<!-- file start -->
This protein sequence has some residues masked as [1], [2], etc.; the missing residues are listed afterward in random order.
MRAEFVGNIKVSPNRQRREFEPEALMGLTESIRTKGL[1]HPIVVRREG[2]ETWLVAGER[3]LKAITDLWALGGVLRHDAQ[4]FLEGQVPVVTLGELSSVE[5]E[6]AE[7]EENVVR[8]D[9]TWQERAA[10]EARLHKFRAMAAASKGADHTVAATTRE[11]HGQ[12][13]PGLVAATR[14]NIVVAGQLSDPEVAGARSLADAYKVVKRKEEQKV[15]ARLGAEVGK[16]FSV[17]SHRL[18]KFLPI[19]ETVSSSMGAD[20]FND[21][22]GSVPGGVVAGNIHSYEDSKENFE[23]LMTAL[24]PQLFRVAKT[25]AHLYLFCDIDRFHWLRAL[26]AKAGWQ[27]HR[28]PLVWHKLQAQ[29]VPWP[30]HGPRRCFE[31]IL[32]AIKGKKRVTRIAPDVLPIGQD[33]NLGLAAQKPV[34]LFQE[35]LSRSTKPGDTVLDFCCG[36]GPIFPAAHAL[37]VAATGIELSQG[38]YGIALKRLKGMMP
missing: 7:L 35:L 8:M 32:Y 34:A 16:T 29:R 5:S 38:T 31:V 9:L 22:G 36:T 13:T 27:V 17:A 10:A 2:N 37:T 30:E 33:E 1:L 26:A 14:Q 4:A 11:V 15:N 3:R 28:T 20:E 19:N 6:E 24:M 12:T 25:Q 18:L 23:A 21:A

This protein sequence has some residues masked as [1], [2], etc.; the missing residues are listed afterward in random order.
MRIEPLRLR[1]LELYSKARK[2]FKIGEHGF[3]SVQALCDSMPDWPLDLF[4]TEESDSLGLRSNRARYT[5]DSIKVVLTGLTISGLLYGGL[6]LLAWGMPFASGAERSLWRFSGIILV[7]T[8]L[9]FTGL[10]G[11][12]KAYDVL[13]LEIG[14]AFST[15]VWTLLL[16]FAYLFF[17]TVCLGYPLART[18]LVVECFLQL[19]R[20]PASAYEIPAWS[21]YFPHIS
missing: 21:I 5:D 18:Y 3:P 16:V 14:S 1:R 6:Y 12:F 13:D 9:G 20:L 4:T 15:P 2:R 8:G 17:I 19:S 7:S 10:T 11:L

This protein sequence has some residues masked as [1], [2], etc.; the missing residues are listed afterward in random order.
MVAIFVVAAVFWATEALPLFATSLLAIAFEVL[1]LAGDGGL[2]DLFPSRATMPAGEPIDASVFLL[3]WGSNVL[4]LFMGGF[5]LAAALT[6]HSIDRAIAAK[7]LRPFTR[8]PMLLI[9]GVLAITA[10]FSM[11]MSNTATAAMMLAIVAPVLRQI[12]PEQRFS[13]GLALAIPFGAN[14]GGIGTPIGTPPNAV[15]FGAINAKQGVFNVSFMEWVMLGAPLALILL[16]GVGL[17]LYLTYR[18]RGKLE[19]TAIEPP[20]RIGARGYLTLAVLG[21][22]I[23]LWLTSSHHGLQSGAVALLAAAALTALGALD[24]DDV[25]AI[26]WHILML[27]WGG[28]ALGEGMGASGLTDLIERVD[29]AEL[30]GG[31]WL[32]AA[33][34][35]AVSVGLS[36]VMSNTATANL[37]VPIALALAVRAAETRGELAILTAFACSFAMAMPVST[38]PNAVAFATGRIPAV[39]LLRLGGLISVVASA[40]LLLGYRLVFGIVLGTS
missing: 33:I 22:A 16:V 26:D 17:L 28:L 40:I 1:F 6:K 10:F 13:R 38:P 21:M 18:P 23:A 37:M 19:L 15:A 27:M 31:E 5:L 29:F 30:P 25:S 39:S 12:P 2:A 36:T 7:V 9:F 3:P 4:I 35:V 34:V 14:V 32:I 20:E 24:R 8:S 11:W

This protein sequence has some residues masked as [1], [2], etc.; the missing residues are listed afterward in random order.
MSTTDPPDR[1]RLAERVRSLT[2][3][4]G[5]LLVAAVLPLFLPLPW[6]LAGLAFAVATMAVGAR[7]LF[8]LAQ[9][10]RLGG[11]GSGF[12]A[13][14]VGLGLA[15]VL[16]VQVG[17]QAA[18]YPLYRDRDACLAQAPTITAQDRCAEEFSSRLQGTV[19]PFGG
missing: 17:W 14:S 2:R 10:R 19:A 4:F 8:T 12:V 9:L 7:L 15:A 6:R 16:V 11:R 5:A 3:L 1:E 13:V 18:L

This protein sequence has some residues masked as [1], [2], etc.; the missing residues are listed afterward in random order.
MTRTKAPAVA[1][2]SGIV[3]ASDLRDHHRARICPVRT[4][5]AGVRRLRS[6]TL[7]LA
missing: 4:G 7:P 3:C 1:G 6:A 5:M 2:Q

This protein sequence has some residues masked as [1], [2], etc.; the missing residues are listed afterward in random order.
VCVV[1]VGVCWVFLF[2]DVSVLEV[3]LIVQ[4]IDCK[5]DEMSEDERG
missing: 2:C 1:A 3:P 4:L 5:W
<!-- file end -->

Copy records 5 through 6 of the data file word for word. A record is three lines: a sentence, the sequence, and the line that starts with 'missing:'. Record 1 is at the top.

This protein sequence has some residues masked as [1], [2], etc.; the missing residues are listed afterward in random order.
MTRTKAPAVA[1][2]SGIV[3]ASDLRDHHRARICPVRT[4][5]AGVRRLRS[6]TL[7]LA
missing: 4:G 7:P 3:C 1:G 6:A 5:M 2:Q

This protein sequence has some residues masked as [1], [2], etc.; the missing residues are listed afterward in random order.
VCVV[1]VGVCWVFLF[2]DVSVLEV[3]LIVQ[4]IDCK[5]DEMSEDERG
missing: 2:C 1:A 3:P 4:L 5:W